• Make eye contact and don’t cover your mouth with your hands. Many people who don’t hear well lip read.
  • Repeat or rephrase your words if necessary
  • Be patient The thing about hearing loss is that no one can see it. People who have hearing problems are often misunderstood, considered rude, or short witted.

When someone in the family has a hearing loss, the family has a hearing problem.(Mark Ross, Ph.D.)

Hearing loss can cause a strain between couples because conversation is supposed to be a two-way process. The one who can’t hear talks, but can’t always hear the replies of his partner. Intimacy can be lost between a couple who cannot talk to each other. My husband lets me know when he is having a difficult time hearing. He says I cannot hear well today, so you must speak closely into my ear. Every time we talk like this, he holds me close to speak into his ear. Even if I am upset about something, this holding me keeps me feeling close to him. There are many excellent hearing devices available now. My husband has tried them all. Even the ones you buy at your local drug store can help. He has a Bluetooth hearing aid now. It is the best the Veterans Administration has to offer. I have a microphone I put on my jacket, or he can lay the receiver on the pulpit at church so he can hear our pastor. It automatically connects to the cell phone and the TV when he walks into the room. However, with his chronic ear infections, sometimes it doesn’t work, and he is left in total silence. Helen Keller said blindness separates us from things; deafness separates us from people.

In My Corner of the Field

I grew up on a farm. At the end of each summer or harvest year, my dad set fire to the fields to make ready for seeding the following spring. My brothers and I helped him by containing the fire in our corner of the fields. We didn’t have vast fields, but this was a low-cost alternative to tilling in the previous year’s crops, and my dad also believed it killed unwanted insects.

My Part Of The FieldOur job was to stand in our designated section of the field with a large wet cloth or a wet broom and make sure the fire did not go beyond our corner of the field. If the fire began to spread beyond where our charge was, we were to beat it out with our wet cloth or broom. I can still hear my dad’s deep voice. “This corner of the field is your responsibility, this is what you concentrate on, and we will be all right.” There was a lesson that formed in my mind while helping my dad take care of the yearly burning of the fields: if I take care of what I am in charge of, the world will be all right.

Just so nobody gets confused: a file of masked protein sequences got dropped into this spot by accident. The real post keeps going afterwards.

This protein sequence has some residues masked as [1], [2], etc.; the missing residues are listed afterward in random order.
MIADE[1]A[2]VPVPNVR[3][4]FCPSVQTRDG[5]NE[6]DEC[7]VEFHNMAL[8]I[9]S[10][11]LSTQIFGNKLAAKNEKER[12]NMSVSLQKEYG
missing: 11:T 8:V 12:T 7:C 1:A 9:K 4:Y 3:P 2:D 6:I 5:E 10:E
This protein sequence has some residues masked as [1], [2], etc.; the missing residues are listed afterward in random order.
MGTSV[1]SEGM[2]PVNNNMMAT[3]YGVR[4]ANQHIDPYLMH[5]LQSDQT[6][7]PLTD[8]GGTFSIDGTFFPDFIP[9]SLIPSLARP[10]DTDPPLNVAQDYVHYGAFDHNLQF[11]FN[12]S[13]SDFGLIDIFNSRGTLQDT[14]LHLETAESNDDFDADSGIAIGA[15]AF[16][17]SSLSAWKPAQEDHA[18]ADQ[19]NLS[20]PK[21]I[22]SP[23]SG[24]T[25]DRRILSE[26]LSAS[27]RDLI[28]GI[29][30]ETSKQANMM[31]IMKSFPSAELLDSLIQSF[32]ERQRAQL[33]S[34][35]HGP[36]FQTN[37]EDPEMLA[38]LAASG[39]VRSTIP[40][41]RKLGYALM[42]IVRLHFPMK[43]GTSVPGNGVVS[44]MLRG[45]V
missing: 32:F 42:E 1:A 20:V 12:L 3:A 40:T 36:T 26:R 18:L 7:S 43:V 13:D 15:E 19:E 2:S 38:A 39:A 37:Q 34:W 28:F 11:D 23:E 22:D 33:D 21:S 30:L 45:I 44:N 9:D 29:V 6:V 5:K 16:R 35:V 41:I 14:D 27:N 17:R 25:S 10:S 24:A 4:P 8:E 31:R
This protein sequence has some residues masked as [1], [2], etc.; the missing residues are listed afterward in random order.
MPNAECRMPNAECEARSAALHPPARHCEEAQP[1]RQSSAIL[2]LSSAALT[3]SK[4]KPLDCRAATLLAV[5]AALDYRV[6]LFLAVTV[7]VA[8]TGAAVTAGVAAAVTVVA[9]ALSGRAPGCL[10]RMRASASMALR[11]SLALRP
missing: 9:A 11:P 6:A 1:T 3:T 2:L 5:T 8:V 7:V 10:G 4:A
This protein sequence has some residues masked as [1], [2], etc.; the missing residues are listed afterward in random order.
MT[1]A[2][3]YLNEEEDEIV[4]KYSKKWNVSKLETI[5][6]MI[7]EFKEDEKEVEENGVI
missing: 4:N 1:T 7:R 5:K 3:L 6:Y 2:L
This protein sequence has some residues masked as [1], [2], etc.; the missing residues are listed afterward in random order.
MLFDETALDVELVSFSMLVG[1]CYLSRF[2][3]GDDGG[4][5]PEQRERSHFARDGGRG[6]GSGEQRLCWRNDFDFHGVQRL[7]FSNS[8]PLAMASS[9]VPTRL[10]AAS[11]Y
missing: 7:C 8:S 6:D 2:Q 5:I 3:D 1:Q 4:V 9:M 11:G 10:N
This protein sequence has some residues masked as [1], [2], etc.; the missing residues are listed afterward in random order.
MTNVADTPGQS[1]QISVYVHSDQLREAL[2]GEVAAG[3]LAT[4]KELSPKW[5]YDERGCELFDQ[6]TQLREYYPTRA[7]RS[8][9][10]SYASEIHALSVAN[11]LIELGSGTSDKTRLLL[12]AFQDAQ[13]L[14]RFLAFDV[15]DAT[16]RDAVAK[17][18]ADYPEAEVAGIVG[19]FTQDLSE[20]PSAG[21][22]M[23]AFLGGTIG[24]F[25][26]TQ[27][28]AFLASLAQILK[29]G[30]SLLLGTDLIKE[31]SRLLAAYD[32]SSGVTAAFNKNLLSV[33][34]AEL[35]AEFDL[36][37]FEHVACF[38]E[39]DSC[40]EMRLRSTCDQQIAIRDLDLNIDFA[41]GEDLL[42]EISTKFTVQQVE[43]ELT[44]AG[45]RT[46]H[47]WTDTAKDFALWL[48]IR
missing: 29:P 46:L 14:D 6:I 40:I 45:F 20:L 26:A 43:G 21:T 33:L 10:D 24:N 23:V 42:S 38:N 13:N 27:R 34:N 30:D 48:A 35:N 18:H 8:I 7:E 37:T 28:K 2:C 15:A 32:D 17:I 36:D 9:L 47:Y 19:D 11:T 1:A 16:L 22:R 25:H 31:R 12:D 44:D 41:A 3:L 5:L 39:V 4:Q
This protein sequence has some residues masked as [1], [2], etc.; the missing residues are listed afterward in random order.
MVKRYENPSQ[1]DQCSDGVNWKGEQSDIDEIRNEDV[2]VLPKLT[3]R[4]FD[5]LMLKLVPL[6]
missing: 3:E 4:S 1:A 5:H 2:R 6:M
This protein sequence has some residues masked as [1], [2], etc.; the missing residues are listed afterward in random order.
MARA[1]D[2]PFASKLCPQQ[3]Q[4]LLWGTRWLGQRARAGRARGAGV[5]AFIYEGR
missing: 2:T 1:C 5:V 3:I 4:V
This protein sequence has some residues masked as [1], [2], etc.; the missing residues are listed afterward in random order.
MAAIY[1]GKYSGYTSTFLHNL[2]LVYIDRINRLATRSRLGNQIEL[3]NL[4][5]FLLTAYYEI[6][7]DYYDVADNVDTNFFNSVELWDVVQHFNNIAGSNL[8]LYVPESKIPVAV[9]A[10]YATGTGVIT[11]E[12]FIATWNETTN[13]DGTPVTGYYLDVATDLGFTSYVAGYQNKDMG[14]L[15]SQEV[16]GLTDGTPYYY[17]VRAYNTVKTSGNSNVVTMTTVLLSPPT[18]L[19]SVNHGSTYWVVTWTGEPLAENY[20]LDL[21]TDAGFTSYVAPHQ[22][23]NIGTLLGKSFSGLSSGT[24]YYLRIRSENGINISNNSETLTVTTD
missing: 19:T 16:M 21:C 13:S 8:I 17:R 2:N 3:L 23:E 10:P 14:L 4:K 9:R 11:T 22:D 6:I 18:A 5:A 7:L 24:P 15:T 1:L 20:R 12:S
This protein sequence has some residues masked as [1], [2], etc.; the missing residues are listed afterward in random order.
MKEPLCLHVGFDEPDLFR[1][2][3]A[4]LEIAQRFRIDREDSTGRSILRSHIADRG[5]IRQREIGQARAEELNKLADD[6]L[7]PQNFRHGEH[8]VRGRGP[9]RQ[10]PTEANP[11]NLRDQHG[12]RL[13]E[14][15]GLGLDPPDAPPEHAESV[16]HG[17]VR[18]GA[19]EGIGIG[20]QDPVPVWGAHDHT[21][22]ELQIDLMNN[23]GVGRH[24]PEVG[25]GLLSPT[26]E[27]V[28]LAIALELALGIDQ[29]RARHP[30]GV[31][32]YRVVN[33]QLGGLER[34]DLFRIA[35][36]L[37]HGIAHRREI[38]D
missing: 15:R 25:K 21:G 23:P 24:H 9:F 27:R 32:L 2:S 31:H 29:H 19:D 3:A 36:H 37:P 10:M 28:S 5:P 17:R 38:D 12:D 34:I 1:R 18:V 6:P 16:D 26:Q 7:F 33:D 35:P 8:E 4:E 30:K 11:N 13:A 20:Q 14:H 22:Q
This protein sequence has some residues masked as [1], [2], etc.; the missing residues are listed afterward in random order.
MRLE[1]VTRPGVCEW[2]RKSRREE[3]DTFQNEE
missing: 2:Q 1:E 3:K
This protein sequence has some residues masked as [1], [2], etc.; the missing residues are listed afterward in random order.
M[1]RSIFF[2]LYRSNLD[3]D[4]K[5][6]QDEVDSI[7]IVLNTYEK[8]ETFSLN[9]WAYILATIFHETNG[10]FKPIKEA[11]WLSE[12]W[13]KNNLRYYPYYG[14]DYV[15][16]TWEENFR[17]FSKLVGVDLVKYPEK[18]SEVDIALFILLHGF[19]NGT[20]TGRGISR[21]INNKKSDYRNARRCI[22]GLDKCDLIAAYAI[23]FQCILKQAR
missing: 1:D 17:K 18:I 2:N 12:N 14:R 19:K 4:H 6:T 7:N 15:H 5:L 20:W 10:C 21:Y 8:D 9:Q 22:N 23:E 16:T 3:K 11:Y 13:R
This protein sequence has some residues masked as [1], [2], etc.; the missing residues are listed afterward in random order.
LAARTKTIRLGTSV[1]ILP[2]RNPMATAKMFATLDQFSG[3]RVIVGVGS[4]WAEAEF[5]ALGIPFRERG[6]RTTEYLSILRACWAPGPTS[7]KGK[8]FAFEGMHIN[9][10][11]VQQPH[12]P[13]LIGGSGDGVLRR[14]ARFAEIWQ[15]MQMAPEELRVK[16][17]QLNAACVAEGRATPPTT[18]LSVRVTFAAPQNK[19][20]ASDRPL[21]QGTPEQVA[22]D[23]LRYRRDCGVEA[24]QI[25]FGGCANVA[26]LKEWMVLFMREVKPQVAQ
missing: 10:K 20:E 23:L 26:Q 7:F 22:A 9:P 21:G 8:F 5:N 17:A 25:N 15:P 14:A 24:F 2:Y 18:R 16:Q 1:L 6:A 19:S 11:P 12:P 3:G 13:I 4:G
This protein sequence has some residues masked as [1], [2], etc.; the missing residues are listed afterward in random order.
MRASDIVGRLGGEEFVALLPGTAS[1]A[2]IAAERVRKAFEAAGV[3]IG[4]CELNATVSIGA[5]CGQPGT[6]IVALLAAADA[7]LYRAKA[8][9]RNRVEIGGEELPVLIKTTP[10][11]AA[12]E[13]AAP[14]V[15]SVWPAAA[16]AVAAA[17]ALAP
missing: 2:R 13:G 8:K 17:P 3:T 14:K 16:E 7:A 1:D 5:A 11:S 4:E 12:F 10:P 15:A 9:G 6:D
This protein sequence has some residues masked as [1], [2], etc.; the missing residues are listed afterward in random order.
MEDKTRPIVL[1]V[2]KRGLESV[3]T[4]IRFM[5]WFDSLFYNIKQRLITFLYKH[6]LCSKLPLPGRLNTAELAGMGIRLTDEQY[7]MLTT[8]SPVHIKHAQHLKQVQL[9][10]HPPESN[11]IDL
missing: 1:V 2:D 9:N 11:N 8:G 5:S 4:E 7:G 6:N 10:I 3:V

Our son, who donates his free time working as a counselor in homeless shelters, call to discuss politics one day. He, like so many others, is concerned about the presidential election and the direction the country is heading, which is already the topic of the daily news commentators and pundits. I wanted to encourage him, so I used this story to help him understand that he was making a difference in this world, right where he was. “If you take care of your family and teach your children the values you believe in and make a difference in your community, as you are doing, you will be doing your part right now,” I told him. Having access to the news all over the world, with just a click of the remote, sometimes makes us feel like we are not doing enough. We feel helpless and want to do more, but the truth is that if we want to change the world, we have to start with where we are. The difference we make in our families, our friends, the people we interact with daily, and our communities is where the significant changes in our world begin.

I think lots of men and women have decided to be politicians to change the world or gain national fame and, in the process, failed and even lost their families. It doesn’t just happen in the political world. Sometimes, it happens in the world of missionaries and pastors, too. As Christians, we think we know in what direction our country is supposed to go, but it is my humble opinion that only God knows, and He expects us to do an excellent job at what has been placed in our charge. It is not like God doesn’t know what is going on or that he can’t do anything about it.

My teenage daughter once gave me a mouthful of wisdom when I told her that I felt I had failed God and messed up His plans. She looked at me with incredible innocence and said, “Mom, surely you don’t believe God would not be able to complete his plans without you?” She was right. It is a privilege to be used of God to complete his will, but God’s plan, even though it includes us, is not dependent on us, because God has his way in this world. He was the beginning, and he is the end. The world is a broad field; the government is only one part of that field, and the only way we can have input is to vote or to run for office, and even then, things may not turn out the way we believe it should. A precious chaplain friend also gave me a mouthful of wisdom recently when I asked him what he thought about the elections. He said, “I don’t plan to spend my time pouting about the outcome. I plan to keep on praying and doing what God has called me to do.”

Pouting takes a lot of time and energy, causes bitterness, and often isolates us from the ones we love. The best way to get over disappointments is to focus on what we have control over. For example, what is in front of us, the next thing, our choices in life, and the way we treat our families and those we meet. There was a song written in the “90’s” called “My Corner of the Field” sung by Bill Morgan. The last two lines of the chorus defined what was important in life to me: “Don’t let me bruise one and Lord, don’t let me lose one…in my corner of the field.” It kind of goes along with what my dad used to say–if we take care of what has been placed in our care (our corner of the field), we will not have to worry about the fire getting out of control.